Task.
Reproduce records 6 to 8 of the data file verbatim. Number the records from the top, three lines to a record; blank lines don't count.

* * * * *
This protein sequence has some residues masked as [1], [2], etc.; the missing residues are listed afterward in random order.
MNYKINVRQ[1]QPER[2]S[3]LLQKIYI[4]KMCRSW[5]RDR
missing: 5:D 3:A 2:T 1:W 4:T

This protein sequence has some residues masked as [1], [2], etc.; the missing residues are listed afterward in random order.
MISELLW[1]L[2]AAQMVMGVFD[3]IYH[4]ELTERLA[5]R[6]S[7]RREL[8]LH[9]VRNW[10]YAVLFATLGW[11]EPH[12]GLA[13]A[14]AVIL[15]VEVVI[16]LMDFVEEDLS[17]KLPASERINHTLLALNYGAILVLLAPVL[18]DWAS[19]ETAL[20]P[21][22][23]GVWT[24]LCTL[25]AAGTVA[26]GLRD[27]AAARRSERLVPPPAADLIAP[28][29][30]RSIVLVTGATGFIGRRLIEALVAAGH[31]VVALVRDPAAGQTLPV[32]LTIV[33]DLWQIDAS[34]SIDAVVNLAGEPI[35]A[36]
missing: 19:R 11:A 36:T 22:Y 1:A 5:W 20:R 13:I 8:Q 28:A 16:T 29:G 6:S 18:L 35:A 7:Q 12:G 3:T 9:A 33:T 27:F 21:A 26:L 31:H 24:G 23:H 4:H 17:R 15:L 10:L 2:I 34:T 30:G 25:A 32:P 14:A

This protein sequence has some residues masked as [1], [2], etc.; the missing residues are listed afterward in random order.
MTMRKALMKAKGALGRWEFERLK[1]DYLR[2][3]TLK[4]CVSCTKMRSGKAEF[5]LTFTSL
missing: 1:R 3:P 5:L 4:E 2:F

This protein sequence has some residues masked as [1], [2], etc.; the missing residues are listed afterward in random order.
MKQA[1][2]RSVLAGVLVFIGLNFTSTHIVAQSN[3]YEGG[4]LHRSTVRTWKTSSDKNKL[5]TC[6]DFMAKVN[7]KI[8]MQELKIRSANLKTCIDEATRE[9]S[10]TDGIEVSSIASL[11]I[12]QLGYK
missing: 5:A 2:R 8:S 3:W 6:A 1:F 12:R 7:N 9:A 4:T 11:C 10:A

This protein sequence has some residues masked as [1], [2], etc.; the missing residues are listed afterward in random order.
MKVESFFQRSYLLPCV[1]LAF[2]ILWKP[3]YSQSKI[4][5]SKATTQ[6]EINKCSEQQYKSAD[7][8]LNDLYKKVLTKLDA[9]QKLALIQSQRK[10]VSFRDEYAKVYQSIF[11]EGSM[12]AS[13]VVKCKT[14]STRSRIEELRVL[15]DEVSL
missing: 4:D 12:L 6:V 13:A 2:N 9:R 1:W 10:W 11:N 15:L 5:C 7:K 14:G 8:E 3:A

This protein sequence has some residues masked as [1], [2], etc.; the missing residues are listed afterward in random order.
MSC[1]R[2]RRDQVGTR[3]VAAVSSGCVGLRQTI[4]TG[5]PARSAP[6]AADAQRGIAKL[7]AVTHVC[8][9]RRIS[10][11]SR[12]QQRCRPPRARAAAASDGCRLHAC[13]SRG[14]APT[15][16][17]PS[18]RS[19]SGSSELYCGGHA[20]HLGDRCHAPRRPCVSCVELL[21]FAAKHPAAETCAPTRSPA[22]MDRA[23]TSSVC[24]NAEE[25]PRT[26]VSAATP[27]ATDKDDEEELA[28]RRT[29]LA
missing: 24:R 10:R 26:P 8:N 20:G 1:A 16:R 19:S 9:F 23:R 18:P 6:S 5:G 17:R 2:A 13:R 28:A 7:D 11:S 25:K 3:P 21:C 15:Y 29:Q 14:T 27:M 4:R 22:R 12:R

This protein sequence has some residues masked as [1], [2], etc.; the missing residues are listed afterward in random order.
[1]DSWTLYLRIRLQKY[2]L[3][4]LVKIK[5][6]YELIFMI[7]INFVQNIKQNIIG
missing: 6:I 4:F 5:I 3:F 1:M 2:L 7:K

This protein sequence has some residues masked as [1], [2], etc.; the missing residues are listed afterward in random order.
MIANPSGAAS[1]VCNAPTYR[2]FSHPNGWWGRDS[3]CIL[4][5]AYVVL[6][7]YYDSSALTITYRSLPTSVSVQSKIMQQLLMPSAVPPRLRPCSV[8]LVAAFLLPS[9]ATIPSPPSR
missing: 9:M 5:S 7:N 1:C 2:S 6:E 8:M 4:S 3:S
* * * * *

This protein sequence has some residues masked as [1], [2], etc.; the missing residues are listed afterward in random order.
MSC[1]R[2]RRDQVGTR[3]VAAVSSGCVGLRQTI[4]TG[5]PARSAP[6]AADAQRGIAKL[7]AVTHVC[8][9]RRIS[10][11]SR[12]QQRCRPPRARAAAASDGCRLHAC[13]SRG[14]APT[15][16][17]PS[18]RS[19]SGSSELYCGGHA[20]HLGDRCHAPRRPCVSCVELL[21]FAAKHPAAETCAPTRSPA[22]MDRA[23]TSSVC[24]NAEE[25]PRT[26]VSAATP[27]ATDKDDEEELA[28]RRT[29]LA
missing: 24:R 10:R 26:P 8:N 20:G 1:A 16:R 19:S 9:F 23:R 18:P 6:S 5:G 17:R 2:A 13:R 28:A 7:D 11:S 25:K 3:P 21:C 15:Y 29:Q 14:T 27:M 4:R 22:R 12:R

This protein sequence has some residues masked as [1], [2], etc.; the missing residues are listed afterward in random order.
[1]DSWTLYLRIRLQKY[2]L[3][4]LVKIK[5][6]YELIFMI[7]INFVQNIKQNIIG
missing: 6:I 4:F 5:I 3:F 1:M 2:L 7:K

This protein sequence has some residues masked as [1], [2], etc.; the missing residues are listed afterward in random order.
MIANPSGAAS[1]VCNAPTYR[2]FSHPNGWWGRDS[3]CIL[4][5]AYVVL[6][7]YYDSSALTITYRSLPTSVSVQSKIMQQLLMPSAVPPRLRPCSV[8]LVAAFLLPS[9]ATIPSPPSR
missing: 9:M 5:S 7:N 1:C 2:S 6:E 8:M 4:S 3:S